The Uproar

Star Pitcher

Melissa Metzger is a leader of this lesser-known fall team sport

Samantha Solenday, Assignments Editor

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Melissa Metzger, starting pitcher for the Girls’ Varsity Slow-Pitch Softball Team, relives her final season on the team before heading off to college.

Why did you decide to first play softball?

Before I could play recreational with IFPAA (Ingomar Franklin Park Athletic Association), I would play wiffle ball in my backyard with my dad. I started when I was about five for the recreational league, and then I’ve done that for my whole life, so it was kind of natural to start playing for the school since they offered it, and I didn’t really have another sport that I was into.

What made you choose slow-pitch softball over fast-pitch?

First of all, I’m a pitcher, and I decided I was going to be a pitcher before you could switch over to fast pitch. And that was going well for me, so I wasn’t going to switch. Also, now I wouldn’t go play fast pitch because I just don’t think it’s as fun. Fast pitch is fun in it’s own way because there’s more intensity and competitiveness, and fast pitch goes to more fancy travel tournaments and they get cool uniforms and they often times stay together as a team for the whole year, but I just don’t like it as much because I like hitting, and no matter how well I pitch, people are still going to hit the ball, and we’re going to have to make plays in the field. I feel like fast pitch is more pitcher based, so if you have a really good pitcher, it’s really hard to get any hits in, so there’s less action. Our scores are in the teens and twenties and fast pitch’s scores are not that much because there is less hitting.

Is pitching the only position you play?

I play outfield, too, but pitcher is the one I play most often when I’m doing competitive things, like a varsity team or a tournament travel team. I’m usually the pitcher because that’s what I do the most and what I know the best.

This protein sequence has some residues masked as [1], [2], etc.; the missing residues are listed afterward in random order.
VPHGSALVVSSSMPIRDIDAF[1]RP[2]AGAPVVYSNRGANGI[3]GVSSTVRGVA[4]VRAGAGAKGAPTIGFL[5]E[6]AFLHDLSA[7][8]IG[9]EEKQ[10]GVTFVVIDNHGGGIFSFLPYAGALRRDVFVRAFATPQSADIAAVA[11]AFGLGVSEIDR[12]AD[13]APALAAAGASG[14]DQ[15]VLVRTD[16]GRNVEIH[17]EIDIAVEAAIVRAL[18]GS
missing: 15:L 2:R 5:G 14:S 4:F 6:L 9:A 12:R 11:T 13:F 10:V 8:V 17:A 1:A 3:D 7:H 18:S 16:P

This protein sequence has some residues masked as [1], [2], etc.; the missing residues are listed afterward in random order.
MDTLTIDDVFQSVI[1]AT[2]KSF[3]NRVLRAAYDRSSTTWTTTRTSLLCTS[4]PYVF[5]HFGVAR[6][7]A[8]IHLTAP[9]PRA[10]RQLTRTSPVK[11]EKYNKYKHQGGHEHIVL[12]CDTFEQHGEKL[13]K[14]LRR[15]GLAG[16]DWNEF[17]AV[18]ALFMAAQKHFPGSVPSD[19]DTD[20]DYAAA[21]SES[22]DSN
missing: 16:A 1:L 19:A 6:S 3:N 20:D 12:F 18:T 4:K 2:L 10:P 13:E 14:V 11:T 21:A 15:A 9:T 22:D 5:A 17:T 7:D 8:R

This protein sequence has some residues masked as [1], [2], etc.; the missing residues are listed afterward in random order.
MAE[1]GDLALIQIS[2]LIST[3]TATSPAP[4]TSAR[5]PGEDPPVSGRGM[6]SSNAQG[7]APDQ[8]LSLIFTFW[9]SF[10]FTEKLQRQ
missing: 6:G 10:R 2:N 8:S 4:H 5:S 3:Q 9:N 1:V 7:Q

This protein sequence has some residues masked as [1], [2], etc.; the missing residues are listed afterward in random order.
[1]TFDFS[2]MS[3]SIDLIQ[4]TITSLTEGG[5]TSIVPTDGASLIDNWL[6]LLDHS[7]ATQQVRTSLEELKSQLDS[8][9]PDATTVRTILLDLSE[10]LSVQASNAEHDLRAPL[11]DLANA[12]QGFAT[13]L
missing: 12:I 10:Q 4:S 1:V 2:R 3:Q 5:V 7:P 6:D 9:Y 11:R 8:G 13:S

Have you been on the Varsity roster all four years of your high school career?

No. I’ve just been on Varsity for junior and senior year. I played up once or twice in tenth grade during the playoffs, but it doesn’t really count.

Do you think you’ve ever had an advantage because your dad is on the coaching staff?

No. And I hope no one thinks that I’m being biased, but my dad has coached me for my whole life. He coached my sister before she aged out a little bit, so it was on and off. For the past several years, he’s been my coach every time, and he treats me just as tough as he treats anyone else on the team. You could ask other people on the team to vouch that there’s not favoritism that happens. He just wants everyone to be able to enjoy the game and have fun, and people might think it because I’m the pitcher, which is an important position I guess, but the reason I’m a pitcher is because I’m good at pitching, not because I’m the coach’s daughter.

What is the best thing about playing softball for the school?

I get to play with my friends. I get to do that in recreation too, but I met some new people through softball because some people on the team play for a different rec league. They play for McCandless, which I don’t play for, so I got to meet new people and make some new friends. And for school, there is another layer of competition because it’s a Varsity team — or Junior Varsity team — but it’s a high school team, so there’s more at stake and there’s playoffs to look forward to. It’s just kind of a different thing.